Uzbek Human Rights, UN Won't Compare, Sting Sings, But Not For UNICEF
Matthew Russell Lee
NATIONS, March 29 -- When the UN's Human Rights Committee reviews the
record of a country like Uzbekistan, of what value is it? Uzbekistan
persecutes political opponents and religious minorities: for example,
it has locked up a UNICEF-funded AIDS activist by calling his
week Inner City Press asked Committee members if Uzbekistan's record
was getting better or worse. "That's not the way we address it,"
replied Krister Thelin, a Swedish member of the Committee. "I
will not engage at this time in any grading exercise. I hope you can
respect that." Video here,
from Minute 32:43.
Uzbekistan's record better or worse than New Zealand, which was also
being reported on? We don't compare, was the answer, along with a coy
pointing to the fact that Uzbekistan has been asked to report again
in three years, while New Zealand has been given five years, the "top
it's this garbled or non-speak which for example allowed former
Police bassist Sting to recently take money to play a concert for the
daughter of Uzbek strongman Islam Karimov.
Krister Thelin at UN, comparison of Uzbekistan and
NZ not shown
When confronted, Sting
said he thought
the concert was "sponsored by UNICEF."
Inner City Press asked UNICEF spokesman Chris de Bono, twice, and
both times was told the UNICEF had nothing to do with Ms. Karimova's
concert featuring Sting.
so little said at the press conference, one had to go back to the
UN's own write up of the Committee's proceedings on Uzbekistan.
Therein, at page 9, one finds the blissfully unaware comments of one
"Hellen Keller" of Switzerland who "said she was
particularly impressed by the blue booklet the delegation had
provided to the Committee." You might ask, how did she know it
was blue? Or, what would have has thought of the requirment by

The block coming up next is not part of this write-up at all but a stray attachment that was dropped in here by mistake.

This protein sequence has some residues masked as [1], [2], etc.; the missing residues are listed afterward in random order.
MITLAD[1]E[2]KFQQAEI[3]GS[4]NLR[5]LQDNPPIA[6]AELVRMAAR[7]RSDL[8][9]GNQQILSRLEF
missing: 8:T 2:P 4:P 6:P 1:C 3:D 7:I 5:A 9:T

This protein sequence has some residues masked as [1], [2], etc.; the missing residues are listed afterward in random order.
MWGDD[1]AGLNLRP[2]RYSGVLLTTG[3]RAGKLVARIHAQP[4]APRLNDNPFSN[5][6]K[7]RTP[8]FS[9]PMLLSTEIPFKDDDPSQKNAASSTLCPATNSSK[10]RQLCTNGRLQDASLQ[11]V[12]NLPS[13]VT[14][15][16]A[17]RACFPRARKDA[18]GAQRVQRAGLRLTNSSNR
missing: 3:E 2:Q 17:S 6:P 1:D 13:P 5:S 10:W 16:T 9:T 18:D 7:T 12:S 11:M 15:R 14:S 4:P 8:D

neighboring Turkmenistan that all children read the leader's book,
* * *
Omitted From UN Study of Internet Access by ITU, No Comment on
Cuba, Dissident's Death
Matthew Russell Lee
NATIONS, February 24 -- Access to the Internet in 161 countries was
compared by the UN's International Telecommunications Union in a
recent report, Measuring the Information Society 2010. Inner City
Press asked ITU's Susan Teltscher whether her agency considered the
quality and content of the internet provided -- that is, censorship
-- noting the exclusion from the final data tables of such countries
as Turkmenistan, Cuba and North Korea.
that ITU did not consider internet censorship. Why not? It "cannot
be captured in statistics," she replied. Video here,
some, any UN
study of access to the Internet should take into account the
varieties of Internet censorship, from China's Great Firewall to more
total bans in countries like North Korea. The press conference's
moderator, ITU's New York representative, said that the ITU like the
rest of the UN system supports Article 19, on access to information
across frontiers in all media.
Ki-moon's two envoys Lynn Pascoe and Kim Won-soo recently visited
Pyongyang, they did not even raise the issue of press and internet
freedom. Click here
for that story. Likewise, in November 2009 when
protesters raised a banner about China's net blocking at a UN
conference in Egypt, UN security removed the banner. Click here
for that story.
that someone study the pricing of Internet access. But an entirely
amoral investment bank could do that, as a business proposition. For
the UN to fail to include some measure or mention of censorship in
its more than 100 page study of
ITU's Susan Teltscher on Feb. 23, internet
censorship not shown
while Cuba was omitted from the ITU final tables, on February 24 UN spokesman
Martin Nesirky was asked:
On Cuba, yesterday, a Cuban political prisoner called Orlando Zapata
Tamayo died after 85 days on hunger strike in prison. And people in
Cuba and Latin America in general are very shocked by this event and
they consider it as a clear human rights violation. My question is,
does the UN have a comment on this issue or will have a comment on
Nesirky: The Secretary-General is aware of the case. We don’t
have anything to say at the moment. But he is aware of the case. We
don’t have anything to say at the moment.
But will you say something?
Nesirky: I said he doesn’t have anything to say at the moment
Zapata Tamayo is dead. Even Raul Castro has "lamented" it. But the UN's
Ban Ki-moon is aware but silent.